PAT functions like the Higher Order Thinking Skills (HOTS) system that some education boards, including Maharashtra, are implementing. In the SSC exam, an out-of-syllabus passage is given to students and they are asked questions that cannot be answered word-for-word just by looking at the matter. For example, if the passage has a line saying, ‘Rajesh goes to school everyday and learns about animals, new countries and math formulae’, the question would be ‘Why does Rajesh go to school?’ The expected answer would be he goes to school to increase his knowledge about the world around him.

Under PAT, the same passage would be taught to students four months before the exam. S/he is expected to analyse various relevant questions that could be asked. On the day of the CBSE exam, PAT will not produce the passage but there will be questions based on it.

It is still not clear yet how the board will implement PAT for Mathematics where formulae and values are part of almost every topic. By the time a formal announcement is made in December, the CBSE Board expects to iron out all issues.

Local schools in the city were unaware of board’s plan but say it does seem to be a step in the right direction. A school principal, who did not wish to be named, said, “Today, what matters on exam day is how well a student is able to recall what he has learnt. PAT will force a change of approach. Students will not be able to depend on guides.”

Another teacher said that teachers will now face a “new challenge”. “Having the test available in advance will certainly help and the focus will be on how well the student can comprehend the lesson,” she said. Those who set the question paper also face a challenge, according to this teacher. “No question will be repeated in successive exams and that requires a lot of innovative thinking,” she added.

In 2008, the Gujarat government had decided to implement the open book exam concept for its board exams but has not done yet. Also, some schools in Gujarat had experimented with the concept but it proved to be very tough and few students passed.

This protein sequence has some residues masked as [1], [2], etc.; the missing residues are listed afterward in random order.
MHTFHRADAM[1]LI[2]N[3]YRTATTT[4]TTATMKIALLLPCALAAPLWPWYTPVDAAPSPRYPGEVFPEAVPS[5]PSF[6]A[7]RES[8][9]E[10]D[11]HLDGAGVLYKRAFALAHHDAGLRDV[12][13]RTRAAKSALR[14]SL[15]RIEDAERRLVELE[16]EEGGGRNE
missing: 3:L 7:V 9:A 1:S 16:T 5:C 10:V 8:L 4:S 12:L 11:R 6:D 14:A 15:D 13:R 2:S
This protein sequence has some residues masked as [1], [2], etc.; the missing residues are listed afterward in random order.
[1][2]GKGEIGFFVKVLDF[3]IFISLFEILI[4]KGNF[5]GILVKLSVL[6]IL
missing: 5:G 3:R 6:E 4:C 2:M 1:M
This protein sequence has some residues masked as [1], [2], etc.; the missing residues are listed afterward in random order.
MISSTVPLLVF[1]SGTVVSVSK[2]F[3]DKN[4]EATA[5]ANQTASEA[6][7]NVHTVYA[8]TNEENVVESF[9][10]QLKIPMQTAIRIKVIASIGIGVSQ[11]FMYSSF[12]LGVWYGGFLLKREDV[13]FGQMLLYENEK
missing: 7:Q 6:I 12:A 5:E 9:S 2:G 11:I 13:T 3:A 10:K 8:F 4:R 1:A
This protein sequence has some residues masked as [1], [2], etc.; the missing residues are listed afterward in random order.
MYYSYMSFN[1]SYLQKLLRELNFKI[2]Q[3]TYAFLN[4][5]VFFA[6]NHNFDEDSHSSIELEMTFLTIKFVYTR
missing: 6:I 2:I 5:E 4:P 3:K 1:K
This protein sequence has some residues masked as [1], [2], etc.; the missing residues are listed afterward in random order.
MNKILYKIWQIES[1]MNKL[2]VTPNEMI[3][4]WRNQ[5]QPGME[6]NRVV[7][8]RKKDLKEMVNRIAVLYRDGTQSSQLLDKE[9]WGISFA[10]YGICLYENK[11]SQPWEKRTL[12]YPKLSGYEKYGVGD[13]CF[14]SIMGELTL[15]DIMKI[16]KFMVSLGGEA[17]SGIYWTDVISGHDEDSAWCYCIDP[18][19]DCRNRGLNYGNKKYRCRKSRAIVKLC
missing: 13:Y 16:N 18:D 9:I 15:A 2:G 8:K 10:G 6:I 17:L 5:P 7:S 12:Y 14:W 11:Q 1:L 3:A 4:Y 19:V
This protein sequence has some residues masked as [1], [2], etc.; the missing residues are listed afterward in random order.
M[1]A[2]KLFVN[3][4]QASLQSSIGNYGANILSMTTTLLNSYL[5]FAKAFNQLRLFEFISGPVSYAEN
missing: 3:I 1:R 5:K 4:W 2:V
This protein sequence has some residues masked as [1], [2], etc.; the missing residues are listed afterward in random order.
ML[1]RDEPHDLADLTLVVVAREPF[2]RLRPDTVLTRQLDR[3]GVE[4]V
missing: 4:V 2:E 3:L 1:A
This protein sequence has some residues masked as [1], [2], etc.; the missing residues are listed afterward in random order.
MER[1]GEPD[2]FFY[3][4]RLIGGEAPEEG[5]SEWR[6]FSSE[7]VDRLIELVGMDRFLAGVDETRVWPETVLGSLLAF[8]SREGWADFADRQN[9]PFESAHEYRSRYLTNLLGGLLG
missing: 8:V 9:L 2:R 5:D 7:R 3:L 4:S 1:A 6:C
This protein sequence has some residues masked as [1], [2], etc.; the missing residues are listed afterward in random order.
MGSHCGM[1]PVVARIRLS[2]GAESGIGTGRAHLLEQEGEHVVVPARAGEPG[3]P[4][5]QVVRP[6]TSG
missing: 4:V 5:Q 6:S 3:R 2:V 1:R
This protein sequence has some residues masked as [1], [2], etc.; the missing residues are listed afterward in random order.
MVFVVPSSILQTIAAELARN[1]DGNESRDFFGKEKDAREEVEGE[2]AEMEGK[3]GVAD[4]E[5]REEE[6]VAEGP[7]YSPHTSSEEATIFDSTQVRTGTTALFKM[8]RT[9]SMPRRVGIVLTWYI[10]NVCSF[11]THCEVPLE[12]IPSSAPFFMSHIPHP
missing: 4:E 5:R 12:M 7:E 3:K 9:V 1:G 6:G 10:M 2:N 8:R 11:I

Private Organisations can now adopt BMC schools- FIRST STEP towards privatisation of Education in Mumbai


STORY HIGHLIGHTS
By Jai Maharashtra News | 26 Jul Thu, 2012

Mumbai: In a move that could be  MOST DISADVANTAGEOUS  ( orginal post says advantageous) to students of municipal schools as well as to the government, the ruling parties Shiv Sena and BJP in the Brihanmumbai Municipal Corporation (BMC) has taken the decision to let civic schools be run by private educational institutions.

The proposal for this decision was first put forward 2 weeks ago, on the 11th of July, and the final nod came from the standing committee of the BMC on Wednesday 25th July. This was seen as a welcome move to improve the quality of education in state run government schools.

According to the decision, a private Non Governmental Organization (NGO) can select one civic school, and after approval, it will be responsible for recruitment of teaching and non teaching staff, as well as the overall functioning of the school. However, all other matters of the administration, as well as student enrollment will still be handled by the BMC.

Although some members from the Opposition were against this move, stating that the BMC was attempting to shirk its responsibility, it was pointed out that by Vitthal Kharatmol, BJP councillor and education committee chief chairman, that the move would help the students from civic schools to come up on par with better educational institutions, and would remove the inferiority complex that is associated with civic schools. Additionally, since there was no more open land for building more schools, it was hoped that this move would help make most of the existing educational land.